The invention concerns an incorporated lighting system in furniture with a preferably cylindrical outer housing for incorporation in a vertically perforated ceiling or in the cover of a piece of furniture. Incorporated lighting systems in furniture of the given type have a concavely shaped reflector radiating downward, in which a halogen lamp with a laterally mounted base, or the like, is arranged in a horizontally flat-lying manner. Such lighting systems (projection lamps) are known. A construction with small height space! for incorporation results due to the flat-lying halogen lamp arranged horizontally in the reflector. These lights are therefore incorporated in the ceiling or in the cover of a piece of furniture, for example, in the trim, piece of a cabinet projecting toward the front; the doors of the cabinet open underneath the lighting system. The problem results that there is a heat load of the upper edges of the doors, if these are directly under the lighting system. For this case, various mechanical and/or electronic circuit breakers have been made known, which will prevent an inadmissible heat load of the upper edges of the doors by switching off the projection lamp. In practice, however, it is too expensive, since the mounting of such circuit breaker devices must be produced in addition to the incorporation of the lighting system.

The task of the invention is to develop an incorporated lighting system in furniture of the given type, which exercises only a very small heat load on the irradiated object with a pregiven light flux (luminous intensity), so that, e.g., with the use of a lighting system directly above a door on a piece of furniture, no additional means are necessary for switching off the illumination and/or no other heat protection measures are necessary for the upper edges of the doors.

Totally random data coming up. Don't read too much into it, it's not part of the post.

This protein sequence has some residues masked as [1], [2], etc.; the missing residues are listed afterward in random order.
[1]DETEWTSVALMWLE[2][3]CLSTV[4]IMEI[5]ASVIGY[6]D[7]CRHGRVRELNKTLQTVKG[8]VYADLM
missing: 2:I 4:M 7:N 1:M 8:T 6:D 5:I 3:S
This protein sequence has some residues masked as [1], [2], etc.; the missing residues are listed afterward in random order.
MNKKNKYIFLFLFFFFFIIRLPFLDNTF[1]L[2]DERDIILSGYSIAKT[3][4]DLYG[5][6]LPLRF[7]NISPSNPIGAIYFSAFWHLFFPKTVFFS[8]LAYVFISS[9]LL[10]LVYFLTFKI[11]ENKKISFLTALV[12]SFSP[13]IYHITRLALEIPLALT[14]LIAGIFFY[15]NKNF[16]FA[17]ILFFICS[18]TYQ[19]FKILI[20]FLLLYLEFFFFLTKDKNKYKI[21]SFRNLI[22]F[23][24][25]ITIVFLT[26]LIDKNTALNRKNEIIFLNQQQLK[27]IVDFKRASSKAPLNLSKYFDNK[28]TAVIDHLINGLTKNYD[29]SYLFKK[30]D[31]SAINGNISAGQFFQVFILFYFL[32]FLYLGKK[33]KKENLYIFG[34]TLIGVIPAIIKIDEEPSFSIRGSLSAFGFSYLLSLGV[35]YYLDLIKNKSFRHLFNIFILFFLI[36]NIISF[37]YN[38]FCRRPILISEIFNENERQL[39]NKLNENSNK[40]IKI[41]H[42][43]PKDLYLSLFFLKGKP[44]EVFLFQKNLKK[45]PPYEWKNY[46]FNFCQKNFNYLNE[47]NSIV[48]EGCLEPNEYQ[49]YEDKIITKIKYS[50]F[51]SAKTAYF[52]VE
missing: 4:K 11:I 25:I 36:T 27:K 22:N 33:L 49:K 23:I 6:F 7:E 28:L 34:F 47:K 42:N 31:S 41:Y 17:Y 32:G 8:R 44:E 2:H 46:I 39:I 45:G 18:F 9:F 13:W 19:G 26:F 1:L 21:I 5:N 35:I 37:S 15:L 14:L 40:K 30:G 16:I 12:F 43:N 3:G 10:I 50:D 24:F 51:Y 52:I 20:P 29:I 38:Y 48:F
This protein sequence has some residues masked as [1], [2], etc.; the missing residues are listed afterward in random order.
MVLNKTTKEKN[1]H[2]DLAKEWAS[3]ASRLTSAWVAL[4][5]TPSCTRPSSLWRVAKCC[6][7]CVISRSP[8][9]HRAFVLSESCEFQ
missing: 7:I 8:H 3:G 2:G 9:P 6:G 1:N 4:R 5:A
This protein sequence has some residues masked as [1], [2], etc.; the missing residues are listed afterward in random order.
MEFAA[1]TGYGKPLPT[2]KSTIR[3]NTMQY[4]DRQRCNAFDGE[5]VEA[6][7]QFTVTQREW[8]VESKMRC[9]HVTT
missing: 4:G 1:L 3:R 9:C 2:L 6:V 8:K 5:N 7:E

This task is resolved according to the present invention, in that the concave reflector has an apical opening in the region of its apex.

Inside the reflector, and in fact underneath this apical opening, there is found the horizontally flat-lying halogen lamp, which is fitted to the apical opening more or less, with an appropriate selection of the shape and size of the apical opening. It is thus essential that the backward fraction of heat radiation produced by the illumination means can leave the inside space of the reflector toward the top and is not contained in the light beam in the previously known way, which the radiator emits downward.

Such reflectors with apical opening may be, for example, aluminum reflectors or metallized reflectors. A particularly advantageous form of embodiment of the invention is provided in that a cold-light reflector with apical opening is used. Cold-light reflectors of the known structural type possess a special infrared-transparent coating of the reflector, which transmits toward the outside approximately 60% of the infrared component in the light, and thus the heat radiation in the irradiated light beam is reduced. In combination with the apical opening, which allows the back portion of the heat radiation produced by the lighting means to escape almost completely from the inside space of the reflector, an extremely high reduction of heat radiation will be achieved in the emitted light beam.